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Monday, October 19, 2015

How An Introverted Old Order Inventor Achieved Fame And Made A Fortune

My brother-in-law Allan Shirk just published a book about Ed Nolt, a modest Old Order Mennonite who perfected the self-tying baler that made the New Holland Machine Company famous. This efficient machine was very much a part of my farm experience growing up in Augusta County.

Here's a part of a column about Nolt by Jack Brubaker of the Lancaster Intelligencer-Journal:

"An Old Order Mennonite from Farmersville, Ed Nolt (1910-1992) was a poor student who hated farming. Instead, he enjoyed tinkering with machinery on his father’s farm. Using trial-and-error “blacksmith engineering,” Nolt created the first really useful straw and hay baler in the late 1930s.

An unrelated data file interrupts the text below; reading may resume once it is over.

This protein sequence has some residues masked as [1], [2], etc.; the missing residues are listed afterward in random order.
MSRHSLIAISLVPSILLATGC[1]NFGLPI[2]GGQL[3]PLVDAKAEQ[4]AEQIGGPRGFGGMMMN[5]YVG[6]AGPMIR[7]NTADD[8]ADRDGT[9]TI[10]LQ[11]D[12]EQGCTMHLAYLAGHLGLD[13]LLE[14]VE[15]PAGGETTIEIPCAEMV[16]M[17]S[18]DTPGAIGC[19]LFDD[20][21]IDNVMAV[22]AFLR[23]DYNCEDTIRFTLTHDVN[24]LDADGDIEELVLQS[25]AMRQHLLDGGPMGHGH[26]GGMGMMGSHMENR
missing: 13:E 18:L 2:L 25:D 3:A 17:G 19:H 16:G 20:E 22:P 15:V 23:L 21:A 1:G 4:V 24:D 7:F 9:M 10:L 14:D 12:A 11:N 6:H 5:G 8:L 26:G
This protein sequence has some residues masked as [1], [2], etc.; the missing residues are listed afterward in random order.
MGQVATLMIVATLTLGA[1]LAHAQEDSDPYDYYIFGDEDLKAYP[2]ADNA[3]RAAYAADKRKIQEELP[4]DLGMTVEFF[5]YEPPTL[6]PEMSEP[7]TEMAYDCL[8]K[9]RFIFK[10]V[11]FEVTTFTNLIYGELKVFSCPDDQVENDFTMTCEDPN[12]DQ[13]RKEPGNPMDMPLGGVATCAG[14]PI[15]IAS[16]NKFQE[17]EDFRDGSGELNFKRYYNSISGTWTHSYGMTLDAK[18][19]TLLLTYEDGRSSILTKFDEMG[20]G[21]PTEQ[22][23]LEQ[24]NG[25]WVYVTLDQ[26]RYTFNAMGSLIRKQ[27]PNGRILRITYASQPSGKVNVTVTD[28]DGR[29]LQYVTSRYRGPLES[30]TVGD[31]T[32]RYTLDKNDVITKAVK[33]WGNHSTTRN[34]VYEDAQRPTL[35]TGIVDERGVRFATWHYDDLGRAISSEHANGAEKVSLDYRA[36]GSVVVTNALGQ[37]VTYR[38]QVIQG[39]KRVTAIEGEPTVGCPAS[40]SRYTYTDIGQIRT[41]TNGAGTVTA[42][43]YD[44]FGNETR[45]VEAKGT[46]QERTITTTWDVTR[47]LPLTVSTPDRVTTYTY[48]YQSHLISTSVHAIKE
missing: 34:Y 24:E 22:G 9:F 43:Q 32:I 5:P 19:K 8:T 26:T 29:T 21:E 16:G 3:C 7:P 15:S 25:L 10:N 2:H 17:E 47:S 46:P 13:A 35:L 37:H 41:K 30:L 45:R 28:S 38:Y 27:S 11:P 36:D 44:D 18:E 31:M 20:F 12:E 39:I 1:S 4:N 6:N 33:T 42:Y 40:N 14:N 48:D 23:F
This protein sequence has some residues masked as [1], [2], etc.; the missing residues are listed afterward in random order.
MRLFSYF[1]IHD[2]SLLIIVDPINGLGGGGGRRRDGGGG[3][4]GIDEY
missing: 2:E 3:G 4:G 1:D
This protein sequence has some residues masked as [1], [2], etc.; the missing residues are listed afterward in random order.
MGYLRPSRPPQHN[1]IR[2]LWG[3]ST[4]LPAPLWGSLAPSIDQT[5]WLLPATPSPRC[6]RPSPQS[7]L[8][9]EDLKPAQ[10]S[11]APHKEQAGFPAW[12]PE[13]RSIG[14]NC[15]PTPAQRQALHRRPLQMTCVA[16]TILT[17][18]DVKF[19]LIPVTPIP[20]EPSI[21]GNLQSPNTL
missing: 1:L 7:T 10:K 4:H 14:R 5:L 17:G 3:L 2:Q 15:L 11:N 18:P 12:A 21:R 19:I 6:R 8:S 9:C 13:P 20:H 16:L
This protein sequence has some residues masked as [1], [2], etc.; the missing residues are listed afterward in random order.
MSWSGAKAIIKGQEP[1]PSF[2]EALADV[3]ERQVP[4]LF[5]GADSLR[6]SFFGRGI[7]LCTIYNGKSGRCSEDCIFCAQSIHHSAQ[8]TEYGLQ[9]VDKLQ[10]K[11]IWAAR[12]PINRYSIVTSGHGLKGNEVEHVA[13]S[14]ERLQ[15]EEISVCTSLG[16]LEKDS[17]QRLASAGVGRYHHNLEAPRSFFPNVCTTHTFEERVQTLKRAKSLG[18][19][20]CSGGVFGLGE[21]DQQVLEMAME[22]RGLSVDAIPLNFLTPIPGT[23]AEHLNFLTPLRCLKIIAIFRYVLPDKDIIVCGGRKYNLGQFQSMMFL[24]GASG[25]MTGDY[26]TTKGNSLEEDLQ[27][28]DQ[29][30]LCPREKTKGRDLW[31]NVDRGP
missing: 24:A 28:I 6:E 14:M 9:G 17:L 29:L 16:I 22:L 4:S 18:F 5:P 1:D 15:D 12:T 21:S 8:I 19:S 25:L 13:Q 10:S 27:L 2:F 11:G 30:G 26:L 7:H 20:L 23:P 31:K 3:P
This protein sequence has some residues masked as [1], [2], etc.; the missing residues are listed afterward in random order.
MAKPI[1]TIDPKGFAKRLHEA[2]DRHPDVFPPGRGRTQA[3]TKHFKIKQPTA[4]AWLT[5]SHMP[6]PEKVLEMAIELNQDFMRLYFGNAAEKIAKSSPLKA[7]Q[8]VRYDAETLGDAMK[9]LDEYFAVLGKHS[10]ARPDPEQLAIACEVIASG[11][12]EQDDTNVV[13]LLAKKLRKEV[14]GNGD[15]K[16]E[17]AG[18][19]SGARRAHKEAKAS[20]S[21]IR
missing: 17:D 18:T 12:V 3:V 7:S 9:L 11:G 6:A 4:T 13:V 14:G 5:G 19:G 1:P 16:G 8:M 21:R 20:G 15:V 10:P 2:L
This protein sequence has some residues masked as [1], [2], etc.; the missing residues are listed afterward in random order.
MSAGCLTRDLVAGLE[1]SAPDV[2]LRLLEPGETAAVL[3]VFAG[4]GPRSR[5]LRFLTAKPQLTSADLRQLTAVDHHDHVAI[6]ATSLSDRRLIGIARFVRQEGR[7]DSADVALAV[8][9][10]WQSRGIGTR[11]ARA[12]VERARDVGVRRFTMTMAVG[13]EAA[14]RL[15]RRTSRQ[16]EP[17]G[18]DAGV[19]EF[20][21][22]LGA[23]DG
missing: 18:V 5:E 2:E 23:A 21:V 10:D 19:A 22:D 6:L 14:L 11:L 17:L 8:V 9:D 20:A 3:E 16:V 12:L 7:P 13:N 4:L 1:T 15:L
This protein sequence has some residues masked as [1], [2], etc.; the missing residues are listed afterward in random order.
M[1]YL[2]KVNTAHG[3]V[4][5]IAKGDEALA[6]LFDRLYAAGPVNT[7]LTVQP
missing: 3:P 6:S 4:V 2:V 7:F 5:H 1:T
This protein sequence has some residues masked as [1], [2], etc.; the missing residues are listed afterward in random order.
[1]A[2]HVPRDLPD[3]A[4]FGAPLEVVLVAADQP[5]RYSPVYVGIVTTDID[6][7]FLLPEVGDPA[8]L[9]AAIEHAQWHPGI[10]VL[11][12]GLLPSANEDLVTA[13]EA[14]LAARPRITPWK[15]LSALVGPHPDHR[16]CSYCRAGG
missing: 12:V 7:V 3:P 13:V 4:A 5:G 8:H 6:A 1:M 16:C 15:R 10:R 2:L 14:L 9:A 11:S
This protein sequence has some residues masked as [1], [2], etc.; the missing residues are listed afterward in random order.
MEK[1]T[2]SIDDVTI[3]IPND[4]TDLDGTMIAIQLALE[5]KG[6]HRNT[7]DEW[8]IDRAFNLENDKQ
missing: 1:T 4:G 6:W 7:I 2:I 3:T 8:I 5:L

"He did it while working alone, and later with Art Young at Kinzers, and then with the men who revived the New Holland Machine Co. in 1940.

"Nolt took out more than 50 patents and became a wealthy man. He established the CRELS Foundation to distribute his fortune to needy organizations. Last year, CRELS gave away nearly $1 million."

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